One of the easiest ways to get the heart pumping is to walk. Walking or hiking is a low-impact, aerobic exercise that temporarily increases the heart rate to exercise and strengthen the cardiovascular system. It thereby helps to keep weight at a healthy level and protects against diabetes.
Walking can be done almost anywhere, including on your neighborhood streets, on park trails, along a resevoir, or on boardwalks. A great way to keep up with a walking regimen is to join a local walking or hiking club.
Taking a bike ride is another excellent way to get some exercise. Why do you think kids are always on bikes? Because they're fun!
Bikes come in all shapes and sizes as well as price points. There are mountain bikes for the adventurous types who want to go off road. Racing bikes are lighter and more streamlined for long distance road racing. And fortunately for the rest of us there are standard bicycles with upright handle bars, comfortable seats, and just a few or only one speed.
Bicycling is much like walking, with the exception that it can often take the rider farther than the feet can.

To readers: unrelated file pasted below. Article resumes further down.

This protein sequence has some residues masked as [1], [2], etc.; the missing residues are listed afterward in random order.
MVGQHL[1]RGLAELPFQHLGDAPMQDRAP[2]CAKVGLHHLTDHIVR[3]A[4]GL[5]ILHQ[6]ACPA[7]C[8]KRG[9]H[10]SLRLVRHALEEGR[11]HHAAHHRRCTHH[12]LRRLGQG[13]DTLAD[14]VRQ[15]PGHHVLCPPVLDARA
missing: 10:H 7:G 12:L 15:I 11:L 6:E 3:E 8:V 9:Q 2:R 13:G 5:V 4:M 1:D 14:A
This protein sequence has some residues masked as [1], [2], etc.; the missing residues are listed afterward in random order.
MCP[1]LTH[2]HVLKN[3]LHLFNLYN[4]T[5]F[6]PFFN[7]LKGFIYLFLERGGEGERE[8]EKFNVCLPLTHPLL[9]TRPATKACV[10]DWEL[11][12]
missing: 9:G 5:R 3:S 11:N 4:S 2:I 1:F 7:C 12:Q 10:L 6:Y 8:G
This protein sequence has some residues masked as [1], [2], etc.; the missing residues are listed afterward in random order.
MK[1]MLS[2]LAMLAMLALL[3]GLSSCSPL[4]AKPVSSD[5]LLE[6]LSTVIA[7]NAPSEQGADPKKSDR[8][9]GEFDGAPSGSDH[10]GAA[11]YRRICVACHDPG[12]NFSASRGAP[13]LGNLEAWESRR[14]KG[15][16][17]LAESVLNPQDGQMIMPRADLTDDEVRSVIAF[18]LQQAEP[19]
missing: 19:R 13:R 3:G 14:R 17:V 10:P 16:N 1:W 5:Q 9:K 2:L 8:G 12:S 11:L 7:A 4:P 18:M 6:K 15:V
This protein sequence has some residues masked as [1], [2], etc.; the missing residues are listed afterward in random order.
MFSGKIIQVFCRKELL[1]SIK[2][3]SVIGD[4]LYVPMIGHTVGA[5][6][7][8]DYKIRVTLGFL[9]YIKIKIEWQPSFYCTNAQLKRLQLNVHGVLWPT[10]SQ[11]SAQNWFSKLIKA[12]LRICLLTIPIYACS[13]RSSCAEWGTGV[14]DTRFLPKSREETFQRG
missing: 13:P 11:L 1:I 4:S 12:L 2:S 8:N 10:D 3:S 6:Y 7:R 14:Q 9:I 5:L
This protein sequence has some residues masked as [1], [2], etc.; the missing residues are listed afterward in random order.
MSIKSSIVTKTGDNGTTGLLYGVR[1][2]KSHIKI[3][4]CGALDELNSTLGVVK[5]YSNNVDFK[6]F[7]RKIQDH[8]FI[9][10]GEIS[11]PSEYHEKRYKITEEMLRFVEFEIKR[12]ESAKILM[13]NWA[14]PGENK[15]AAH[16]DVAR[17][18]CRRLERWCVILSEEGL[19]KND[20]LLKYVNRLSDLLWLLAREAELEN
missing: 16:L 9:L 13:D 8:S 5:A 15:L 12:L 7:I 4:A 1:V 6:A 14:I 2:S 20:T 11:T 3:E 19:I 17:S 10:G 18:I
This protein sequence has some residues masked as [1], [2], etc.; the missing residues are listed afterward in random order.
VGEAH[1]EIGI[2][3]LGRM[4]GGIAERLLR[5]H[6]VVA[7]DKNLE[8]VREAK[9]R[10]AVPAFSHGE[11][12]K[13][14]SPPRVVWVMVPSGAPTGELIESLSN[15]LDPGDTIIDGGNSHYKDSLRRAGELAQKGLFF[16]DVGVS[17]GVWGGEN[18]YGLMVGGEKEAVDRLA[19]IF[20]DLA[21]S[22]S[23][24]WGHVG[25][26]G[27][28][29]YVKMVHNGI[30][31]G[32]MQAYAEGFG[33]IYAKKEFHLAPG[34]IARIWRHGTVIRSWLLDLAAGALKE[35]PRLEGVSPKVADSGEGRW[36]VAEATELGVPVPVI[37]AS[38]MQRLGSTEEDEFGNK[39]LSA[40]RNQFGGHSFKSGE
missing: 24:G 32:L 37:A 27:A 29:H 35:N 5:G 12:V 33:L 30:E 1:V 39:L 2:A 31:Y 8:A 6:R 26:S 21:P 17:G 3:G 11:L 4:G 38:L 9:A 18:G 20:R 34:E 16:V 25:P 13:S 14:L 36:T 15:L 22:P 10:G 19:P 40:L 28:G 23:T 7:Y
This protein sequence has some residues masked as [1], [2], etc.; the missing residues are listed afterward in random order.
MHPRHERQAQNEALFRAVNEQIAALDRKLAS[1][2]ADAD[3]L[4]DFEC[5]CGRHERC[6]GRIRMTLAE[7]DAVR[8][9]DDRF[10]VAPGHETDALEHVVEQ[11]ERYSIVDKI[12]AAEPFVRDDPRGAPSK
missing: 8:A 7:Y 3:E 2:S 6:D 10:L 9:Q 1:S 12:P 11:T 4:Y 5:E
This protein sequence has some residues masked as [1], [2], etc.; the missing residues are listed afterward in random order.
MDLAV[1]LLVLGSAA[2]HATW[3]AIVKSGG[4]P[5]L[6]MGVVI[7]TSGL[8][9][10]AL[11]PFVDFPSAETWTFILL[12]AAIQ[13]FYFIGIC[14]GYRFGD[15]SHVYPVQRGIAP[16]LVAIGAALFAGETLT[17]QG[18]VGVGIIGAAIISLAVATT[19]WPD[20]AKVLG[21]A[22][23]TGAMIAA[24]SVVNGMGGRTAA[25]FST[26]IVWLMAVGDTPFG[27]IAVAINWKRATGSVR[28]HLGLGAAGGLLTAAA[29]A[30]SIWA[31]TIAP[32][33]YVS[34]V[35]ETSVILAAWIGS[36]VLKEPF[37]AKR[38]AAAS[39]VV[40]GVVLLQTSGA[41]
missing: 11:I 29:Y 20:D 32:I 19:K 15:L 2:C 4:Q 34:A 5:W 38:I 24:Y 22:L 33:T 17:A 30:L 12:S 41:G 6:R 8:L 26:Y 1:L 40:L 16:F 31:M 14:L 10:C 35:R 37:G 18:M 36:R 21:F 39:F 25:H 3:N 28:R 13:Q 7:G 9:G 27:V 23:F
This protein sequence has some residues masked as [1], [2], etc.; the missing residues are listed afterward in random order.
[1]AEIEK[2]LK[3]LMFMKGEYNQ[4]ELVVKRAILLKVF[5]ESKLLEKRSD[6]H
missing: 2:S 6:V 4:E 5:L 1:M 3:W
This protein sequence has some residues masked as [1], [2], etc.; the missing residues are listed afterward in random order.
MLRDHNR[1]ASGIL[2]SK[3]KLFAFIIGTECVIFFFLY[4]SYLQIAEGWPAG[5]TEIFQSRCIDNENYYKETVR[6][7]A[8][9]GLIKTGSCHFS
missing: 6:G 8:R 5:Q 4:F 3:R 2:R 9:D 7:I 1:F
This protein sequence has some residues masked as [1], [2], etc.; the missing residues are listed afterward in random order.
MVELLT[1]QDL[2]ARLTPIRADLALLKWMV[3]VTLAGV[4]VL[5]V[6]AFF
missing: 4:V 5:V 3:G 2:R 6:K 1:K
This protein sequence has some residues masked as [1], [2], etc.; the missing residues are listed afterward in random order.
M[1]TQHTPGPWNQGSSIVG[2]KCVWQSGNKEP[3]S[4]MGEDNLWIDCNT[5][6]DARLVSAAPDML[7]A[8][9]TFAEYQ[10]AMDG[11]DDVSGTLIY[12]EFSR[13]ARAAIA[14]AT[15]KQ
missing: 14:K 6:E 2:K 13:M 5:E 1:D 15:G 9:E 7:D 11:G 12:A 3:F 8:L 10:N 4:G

Golf isn't just for die-hards. It's a relaxing, low-impact sport that is great for the legs (walking), the arms (driving and putting), and the back (bending and reaching.)
There are several ways to enjoy golf. If you are a newbie, you can try a pitch-n-putt game, which is a smaller version of a 9 or 18 hole course. It is larger than a miniature golf course, with ample walking, but it is not overwhelming for a beginner. A full course can be 9 or 18 holes, but it is longer and more rigorous. Finally, a way to relieve frustration and work out the arms is to go to a driving range and hit golf balls for distance and accuracy.
Tennis is a fun game to play outdoors (although it is also available year round indoors.) Perhaps more time and money need to be invested in this sport in order to perfect it, but with inexpensive lessons at a local YMCA or community center, this game can be a great way to achieve optimum physical health. It builds endurance (continual running and moving), coordination, and a healthy sense of competition.